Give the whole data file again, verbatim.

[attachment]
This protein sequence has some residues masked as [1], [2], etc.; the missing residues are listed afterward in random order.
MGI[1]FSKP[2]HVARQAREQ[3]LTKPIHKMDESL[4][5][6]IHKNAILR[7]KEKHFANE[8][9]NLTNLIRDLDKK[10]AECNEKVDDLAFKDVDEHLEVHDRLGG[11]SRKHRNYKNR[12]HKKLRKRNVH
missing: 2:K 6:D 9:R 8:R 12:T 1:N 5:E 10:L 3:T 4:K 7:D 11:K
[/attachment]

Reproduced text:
This protein sequence has some residues masked as [1], [2], etc.; the missing residues are listed afterward in random order.
MGI[1]FSKP[2]HVARQAREQ[3]LTKPIHKMDESL[4][5][6]IHKNAILR[7]KEKHFANE[8][9]NLTNLIRDLDKK[10]AECNEKVDDLAFKDVDEHLEVHDRLGG[11]SRKHRNYKNR[12]HKKLRKRNVH
missing: 2:K 6:D 9:R 8:R 12:T 1:N 5:E 10:L 3:T 4:K 7:D 11:K